Faith

Eight Reasons the Faithful Cannot Let Fear Paralyze Us

The randomness of violence and chaos today has many people worried, anxious, and hyper-alert — but God gives us answers we need

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Recent mass shootings in highly populated venues and situations such as sporting events, concerts, shopping centers, churches and schools have left many Americans with elevated levels of anxiety.

Related: We Can’t Let Evil Steal Our Peace Away

The randomness of the attacks against innocent people raises more questions than answers.

While these traumatic events might make us fearful — the truth is that as faithful people, we cannot let them become “strongholds” in our life.

We know we have a “stronghold” when something from our past is ruling the decision-making for our present and future.

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Most fears are frauds.

They are not based on reality — and they cause us to make unhealthy, unwise, and often unholy decisions, which in turn make us unhappy.

I can think of at least eight reasons that a spirit of fear is a “fraud.”

1.) Fear is godless. A spirit of fear is hopeless because it is godless. A spirit of fear compels us to look into the future and see only the worst possible outcome, ignoring that God will be there and likely has a different plan for our good.

This is what Jesus was driving at when He said, “Do not be anxious about your life … Which of you by being anxious can add a single hour to his span of life? … Why are you anxious? … O you of little faith! … Do not … be worried” (Lk. 12:22-29).

2.) Fear is a false prophecy. A false prophet is a person who predicts a future that never happens.

When we’re ruled by fear rather than faith, we become false prophets in our own lives — predicting a hopeless future that does not come to pass.

Related: ‘Tears Give God an Open Door into Our Hearts’

3.) Fear makes us selfish. When fear grips us, we think solely of ourselves — even when others need us to act on their behalf.

4.) Fear makes us ineffective. When fear drives us, we can be so scared of failing that we become paralyzed — and do not do the things God asks of us.

5.) Fear causes us to lose touch with reality. Fear becomes the lens through which we magnify all of the negative data we focus on in our lives.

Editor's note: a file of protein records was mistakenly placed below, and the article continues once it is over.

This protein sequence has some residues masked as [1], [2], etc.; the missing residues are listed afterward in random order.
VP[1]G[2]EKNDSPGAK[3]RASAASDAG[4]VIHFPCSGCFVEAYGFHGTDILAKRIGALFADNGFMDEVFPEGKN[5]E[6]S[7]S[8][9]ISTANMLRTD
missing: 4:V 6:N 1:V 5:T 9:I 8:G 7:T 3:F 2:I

Eventually we start imagining things that aren’t real — and let fears drive us to a life of isolation and pointless worry.

6.) Fear causes us to seek to “be” God. The devil’s first temptation was for us to “be like God.” We can become obsessed with information in an effort to be all-knowing like God — and predict the future.

We can also become obsessed with controlling the future to get the results we want and avoid the results we do not want — rather than accepting God’s will for our lives.

This is an attempt at sovereignty.

7.) Fear is a thief. Jesus spoke of the thief who “comes only to steal and kill and destroy.” Fear steals our joy, hope, and health. Fear also kills the heart, soul, mind, and strength.

8.) Fear makes us double-minded and unstable. When fear grips us — we are often torn between obeying the spirit of fear and obeying the Spirit of God.

The ongoing feeding of unfounded fear starves our faith and causes us to become ungodly.

How do we feed our faith and starve our fear?

One particular section of Scripture is perhaps most helpful here; it happens to be my life verse: “Rejoice in the Lord always; again I will say, rejoice. Let your reasonableness be known to everyone. The Lord is at hand; do not be anxious about anything, but in everything by prayer and supplication with thanksgiving let your requests be made known to God. And the peace of God, which surpasses all understanding, will guard your hearts and your minds in Christ Jesus” (Phil. 4:4-7).

With God’s help, it is possible for all of us to overcome our fears — even in the most uncertain times.

Grace Driscoll has been in ministry for her entire life, first as a pastor’s daughter, now as a pastor’s wife. She is a mother of five children, all serving at The Trinity Church, which they planted as a family ministry. She co-authored “Real Marriage” and oversees a women’s ministry. Her public relations degree was put to use when she joined her husband, Mark Driscoll, in talking about Jesus on “The View,” “Fox &Friends,” and other programs. This article is based on “Win Your War: Fight in the Realm You Don’t See for Freedom in the One You Do,” which she co-wrote with her husband.

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